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The stars of this update are Mamedyarov, who has 3 games as Black from the World Rapid and Blitz Championships in which he shows his deep preparation by introducing good new moves in slightly offbeat lines, and Adhiban who scores 2/2 with his sharp tactical play, one with white and one with black.

Download PGN of January ’23 1 e4 e5 games

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Scotch Game 4...Qf6 5 Nb3 [C45]

I was toying with the idea of adding 4...Qf6 to my repertoire, as it might give my opponents something to think about, especially if they normally answer 4...Bc5 with 5 Nb3.

In Papadiamandis, E - Adhiban, B White played 5 Nb3 anyway, but after Black's strong and dynamic play, involving leaving a whole rook hanging, he was blown away.

I've also has a look at the critical alternative 5 Nb5 in the notes, where Black should have no problems if he knows what he is doing.

Scotch Four Knights 4...Bb4 5 d5 [C47]

Mamedyarov has played 4...Bb4 several times in 2022, and so have some other strong players, but we haven't seen it on ChessPublishing since GM Olivier Renet analysed it extensively way back in 2006.

I think it is a good alternative to the 4...exd4 mainline, which is very fashionable and can tend to get a bit drawish, and, as you can see from the notes to Murzin, V - Mamedyarov, S, Black also has several other reasonable alternatives to Mamedyarov's sharp and interesting play.

Giuoco Piano 4 d3 Bc5 5 0-0 d6 6 c3 h6 7 Nbd2 a5 8 Re1 0-0 9 Nf1 a4 [C54]

Victor looked at this line in the May 2020 update, where Nakamura played 13...Ra8. Since then Black has preferred 13...d5:

However, Black was soon in trouble in Giri, A - Sargsyan, S and White won the exchange, although things did get a bit messy. I think that Black should prefer Victor's suggested 13...exd4 in the future.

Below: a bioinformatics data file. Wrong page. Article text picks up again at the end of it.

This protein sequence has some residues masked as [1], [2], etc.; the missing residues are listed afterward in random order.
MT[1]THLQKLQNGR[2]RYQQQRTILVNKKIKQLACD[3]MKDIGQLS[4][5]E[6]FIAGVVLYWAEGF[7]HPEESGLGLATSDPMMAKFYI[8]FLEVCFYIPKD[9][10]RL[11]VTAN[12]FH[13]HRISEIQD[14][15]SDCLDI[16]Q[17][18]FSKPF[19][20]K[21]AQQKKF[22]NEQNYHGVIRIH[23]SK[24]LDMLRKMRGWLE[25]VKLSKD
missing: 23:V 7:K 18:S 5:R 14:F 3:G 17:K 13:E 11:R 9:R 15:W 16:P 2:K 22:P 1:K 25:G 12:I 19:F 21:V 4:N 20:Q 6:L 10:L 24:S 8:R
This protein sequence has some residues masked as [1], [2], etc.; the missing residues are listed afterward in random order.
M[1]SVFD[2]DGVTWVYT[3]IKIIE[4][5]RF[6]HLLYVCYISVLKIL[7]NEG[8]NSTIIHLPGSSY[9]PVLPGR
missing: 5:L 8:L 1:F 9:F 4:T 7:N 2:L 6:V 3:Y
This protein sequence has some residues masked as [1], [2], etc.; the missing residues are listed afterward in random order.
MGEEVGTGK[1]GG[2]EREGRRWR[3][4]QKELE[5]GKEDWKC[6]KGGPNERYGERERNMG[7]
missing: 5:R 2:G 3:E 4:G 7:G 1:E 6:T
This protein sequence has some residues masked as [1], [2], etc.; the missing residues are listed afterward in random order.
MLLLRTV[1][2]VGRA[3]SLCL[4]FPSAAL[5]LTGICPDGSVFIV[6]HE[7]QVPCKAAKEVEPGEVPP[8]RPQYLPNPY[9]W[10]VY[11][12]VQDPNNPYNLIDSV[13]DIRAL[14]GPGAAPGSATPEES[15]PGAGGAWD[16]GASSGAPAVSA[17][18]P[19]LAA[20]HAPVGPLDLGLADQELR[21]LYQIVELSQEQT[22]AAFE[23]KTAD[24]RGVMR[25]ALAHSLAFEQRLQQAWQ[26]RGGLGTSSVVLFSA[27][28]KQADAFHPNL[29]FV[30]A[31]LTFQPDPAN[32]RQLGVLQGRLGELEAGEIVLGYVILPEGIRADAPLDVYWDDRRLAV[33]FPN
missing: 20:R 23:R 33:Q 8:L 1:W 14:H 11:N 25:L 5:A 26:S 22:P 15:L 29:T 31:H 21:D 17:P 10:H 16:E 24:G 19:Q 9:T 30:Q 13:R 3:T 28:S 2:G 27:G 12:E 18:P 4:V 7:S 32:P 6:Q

Bishop's Opening 3...Nf6 4 d3 d5 5 exd5 Nxd5 6 0-0 Nb6 [C55]

After last month's loss against Wesley So, I was slightly surprised to see Mamedyarov play this line again, but he obviously felt that he had been OK in that game. Adhiban, B - Mamedyarov, S featured the 7 Bb3 line which I had considered less critical last month and play soon reached a key position:

I think Black is for preference here, and, indeed, he was soon winning before things went awry and got very messy. In the ensuing complications White finally came out on top.

Spanish, Classical Berlin Defence 4 d3 Bc5 5 Bg5 [C65]

5 Bg5 is currently really trendy with super GMs. In Vokhidov, S - Hovhannisyan, R Black replied 5...h6 6 Bh4 Be7, a standard plan to force the white dark-squared bishop off the long c1-h6 diagonal before breaking the pin. Following 7 Nc3 0-0! White grabbed the e-pawn by 8 Bxc6 bxc6 9 Nxe5:

However, Black has the tactical riposte 9...Nxe4! and a little later this position occurred:

Here Black produced a fantastic novelty, which is even more remarkable considering that this was only a blitz game.

Spanish, Siesta Variation 5 c3 f5 6 exf5 Bxf5 7 0-0 Bd3 [C74]

A while ago a former student of mine recommanded this line to me and so I was keen to have a good look at it here. Following 5 c3 f5 6 exf5 Bxf5 7 0-0 Bd3 8 Re1 Be7 9 Re3 e4 10 Ne1 Bg5:

Black was soon much better in Zhalmakhanov, R - Anton Guijarro, D. I can see nothing wrong with this line for Black and I'm surprised that it is not more popular. It is definitely a good weapon to have in your arsenal if you like playing the Steinitz Deferred.

Spanish, 4 Ba4 Nf6 5 Nc3 Bc5 [C77]

Even though it is only the 5th most popular move here you can't really call 5 Nc3 'rare' as it has already been played well over 3000 times! Following 5...Bc5 6 Bxc6 dxc6 7 d3 the e5-pawn is under threat, but Black can defend it with the aggressive 7...Ng4!?:

After 8 0-0 Qe7 (aiming to castle long) 9 h3 Black can simply maintain his steed on h4 by 9...h5 as White cannot capture. Having said that, White did actually take the knight a few moves later in Tologontegin, S - Gareev, T but got horribly mangled.

Objectively this line may be playable for White, but there are lots of practical difficulties, and in the real world Black scores 65%.

Open Spanish, Keres Variation 9 Qe2 Be7 10 Rd1 0-0 11 c4 bxc4 12 Bxc4 [C81]

We haven't looked at the Keres Variation for quite a while. It's not that popular at the moment, but when I was young it was given as the mainline in a book I had by Leonard Barden. A lot of the theory is based on old games from the 70s and 80s, which might make it a useful surprise weapon nowadays. In Amin, B - Mamedyarov, S, after 9 Qe2 Be7 10 Rd1 0-0 11 c4 bxc4 12 Bxc4 Black played 12...Qd7:

This might not be objectively the best move, but it is still close to equality after best play by both sides.

Until next month, Tony.

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